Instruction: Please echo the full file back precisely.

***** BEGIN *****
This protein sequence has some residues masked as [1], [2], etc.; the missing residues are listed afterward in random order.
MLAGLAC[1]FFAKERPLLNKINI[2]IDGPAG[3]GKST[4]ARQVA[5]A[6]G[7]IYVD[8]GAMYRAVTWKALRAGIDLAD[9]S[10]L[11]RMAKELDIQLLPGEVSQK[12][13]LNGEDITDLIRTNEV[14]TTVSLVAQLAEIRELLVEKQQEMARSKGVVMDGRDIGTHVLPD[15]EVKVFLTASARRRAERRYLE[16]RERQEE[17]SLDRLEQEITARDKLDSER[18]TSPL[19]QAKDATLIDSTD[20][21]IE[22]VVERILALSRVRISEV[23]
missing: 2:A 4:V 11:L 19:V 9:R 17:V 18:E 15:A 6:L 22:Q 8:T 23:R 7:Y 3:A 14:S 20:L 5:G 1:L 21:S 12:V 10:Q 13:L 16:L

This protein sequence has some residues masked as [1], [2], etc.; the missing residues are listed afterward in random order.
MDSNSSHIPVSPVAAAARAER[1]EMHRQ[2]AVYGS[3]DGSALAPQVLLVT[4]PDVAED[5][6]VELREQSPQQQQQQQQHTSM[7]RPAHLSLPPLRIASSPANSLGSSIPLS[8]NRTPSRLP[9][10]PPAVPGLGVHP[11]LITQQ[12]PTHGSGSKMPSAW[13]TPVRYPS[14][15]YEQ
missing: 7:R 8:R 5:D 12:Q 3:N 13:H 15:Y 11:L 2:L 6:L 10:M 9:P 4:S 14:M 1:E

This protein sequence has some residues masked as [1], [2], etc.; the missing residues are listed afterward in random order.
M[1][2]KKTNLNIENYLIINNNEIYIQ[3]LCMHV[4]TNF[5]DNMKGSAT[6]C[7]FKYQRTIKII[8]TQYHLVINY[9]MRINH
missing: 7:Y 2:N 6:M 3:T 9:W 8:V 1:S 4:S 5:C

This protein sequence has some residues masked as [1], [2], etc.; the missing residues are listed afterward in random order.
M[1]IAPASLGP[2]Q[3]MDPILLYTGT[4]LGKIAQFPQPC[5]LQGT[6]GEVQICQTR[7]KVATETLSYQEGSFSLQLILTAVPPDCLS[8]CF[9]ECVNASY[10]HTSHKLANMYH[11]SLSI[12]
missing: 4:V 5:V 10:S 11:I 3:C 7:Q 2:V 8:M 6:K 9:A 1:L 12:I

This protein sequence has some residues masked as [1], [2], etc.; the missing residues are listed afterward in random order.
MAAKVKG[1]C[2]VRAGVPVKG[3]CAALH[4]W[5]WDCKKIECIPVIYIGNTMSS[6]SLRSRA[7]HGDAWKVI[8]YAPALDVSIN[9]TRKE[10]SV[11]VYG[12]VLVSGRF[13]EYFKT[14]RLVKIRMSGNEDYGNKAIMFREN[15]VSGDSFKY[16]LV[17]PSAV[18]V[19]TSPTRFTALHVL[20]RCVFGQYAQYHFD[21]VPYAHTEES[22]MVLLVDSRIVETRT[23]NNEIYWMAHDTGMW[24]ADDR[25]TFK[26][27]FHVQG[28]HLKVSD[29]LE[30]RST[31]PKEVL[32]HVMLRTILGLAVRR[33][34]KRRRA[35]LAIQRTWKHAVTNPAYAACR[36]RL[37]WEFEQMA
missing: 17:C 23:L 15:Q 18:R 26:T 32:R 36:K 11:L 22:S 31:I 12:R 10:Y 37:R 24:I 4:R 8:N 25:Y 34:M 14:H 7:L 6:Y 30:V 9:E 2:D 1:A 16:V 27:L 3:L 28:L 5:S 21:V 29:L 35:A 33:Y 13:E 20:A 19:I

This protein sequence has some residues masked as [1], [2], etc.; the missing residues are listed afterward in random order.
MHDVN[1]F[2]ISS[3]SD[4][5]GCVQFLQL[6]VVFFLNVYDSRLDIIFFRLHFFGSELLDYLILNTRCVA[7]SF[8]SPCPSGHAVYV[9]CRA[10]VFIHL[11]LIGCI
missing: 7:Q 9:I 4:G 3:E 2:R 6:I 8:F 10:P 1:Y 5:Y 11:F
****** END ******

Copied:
This protein sequence has some residues masked as [1], [2], etc.; the missing residues are listed afterward in random order.
MLAGLAC[1]FFAKERPLLNKINI[2]IDGPAG[3]GKST[4]ARQVA[5]A[6]G[7]IYVD[8]GAMYRAVTWKALRAGIDLAD[9]S[10]L[11]RMAKELDIQLLPGEVSQK[12][13]LNGEDITDLIRTNEV[14]TTVSLVAQLAEIRELLVEKQQEMARSKGVVMDGRDIGTHVLPD[15]EVKVFLTASARRRAERRYLE[16]RERQEE[17]SLDRLEQEITARDKLDSER[18]TSPL[19]QAKDATLIDSTD[20][21]IE[22]VVERILALSRVRISEV[23]
missing: 2:A 4:V 11:L 19:V 9:R 17:V 18:E 15:A 6:L 22:Q 8:T 23:R 7:Y 3:A 14:S 20:L 5:G 1:L 21:S 12:V 10:Q 13:L 16:L

This protein sequence has some residues masked as [1], [2], etc.; the missing residues are listed afterward in random order.
MDSNSSHIPVSPVAAAARAER[1]EMHRQ[2]AVYGS[3]DGSALAPQVLLVT[4]PDVAED[5][6]VELREQSPQQQQQQQQHTSM[7]RPAHLSLPPLRIASSPANSLGSSIPLS[8]NRTPSRLP[9][10]PPAVPGLGVHP[11]LITQQ[12]PTHGSGSKMPSAW[13]TPVRYPS[14][15]YEQ
missing: 7:R 8:R 5:D 12:Q 3:N 13:H 15:Y 11:L 2:L 6:L 10:M 9:P 4:S 14:M 1:E

This protein sequence has some residues masked as [1], [2], etc.; the missing residues are listed afterward in random order.
M[1][2]KKTNLNIENYLIINNNEIYIQ[3]LCMHV[4]TNF[5]DNMKGSAT[6]C[7]FKYQRTIKII[8]TQYHLVINY[9]MRINH
missing: 7:Y 2:N 6:M 3:T 9:W 8:V 1:S 4:S 5:C

This protein sequence has some residues masked as [1], [2], etc.; the missing residues are listed afterward in random order.
M[1]IAPASLGP[2]Q[3]MDPILLYTGT[4]LGKIAQFPQPC[5]LQGT[6]GEVQICQTR[7]KVATETLSYQEGSFSLQLILTAVPPDCLS[8]CF[9]ECVNASY[10]HTSHKLANMYH[11]SLSI[12]
missing: 4:V 5:V 10:S 11:I 3:C 7:Q 2:V 8:M 6:K 9:A 1:L 12:I

This protein sequence has some residues masked as [1], [2], etc.; the missing residues are listed afterward in random order.
MAAKVKG[1]C[2]VRAGVPVKG[3]CAALH[4]W[5]WDCKKIECIPVIYIGNTMSS[6]SLRSRA[7]HGDAWKVI[8]YAPALDVSIN[9]TRKE[10]SV[11]VYG[12]VLVSGRF[13]EYFKT[14]RLVKIRMSGNEDYGNKAIMFREN[15]VSGDSFKY[16]LV[17]PSAV[18]V[19]TSPTRFTALHVL[20]RCVFGQYAQYHFD[21]VPYAHTEES[22]MVLLVDSRIVETRT[23]NNEIYWMAHDTGMW[24]ADDR[25]TFK[26][27]FHVQG[28]HLKVSD[29]LE[30]RST[31]PKEVL[32]HVMLRTILGLAVRR[33][34]KRRRA[35]LAIQRTWKHAVTNPAYAACR[36]RL[37]WEFEQMA
missing: 17:C 23:L 15:Q 18:R 26:T 32:R 36:K 11:L 22:S 31:I 12:R 10:Y 37:R 24:I 4:R 8:N 25:Y 34:M 14:H 7:L 6:Y 30:V 9:E 2:D 1:A 16:V 27:L 3:L 28:L 5:S 21:V 29:L 35:A 33:Y 13:E 20:A 19:I

This protein sequence has some residues masked as [1], [2], etc.; the missing residues are listed afterward in random order.
MHDVN[1]F[2]ISS[3]SD[4][5]GCVQFLQL[6]VVFFLNVYDSRLDIIFFRLHFFGSELLDYLILNTRCVA[7]SF[8]SPCPSGHAVYV[9]CRA[10]VFIHL[11]LIGCI
missing: 7:Q 9:I 4:G 3:E 2:R 6:I 8:F 10:P 1:Y 5:Y 11:F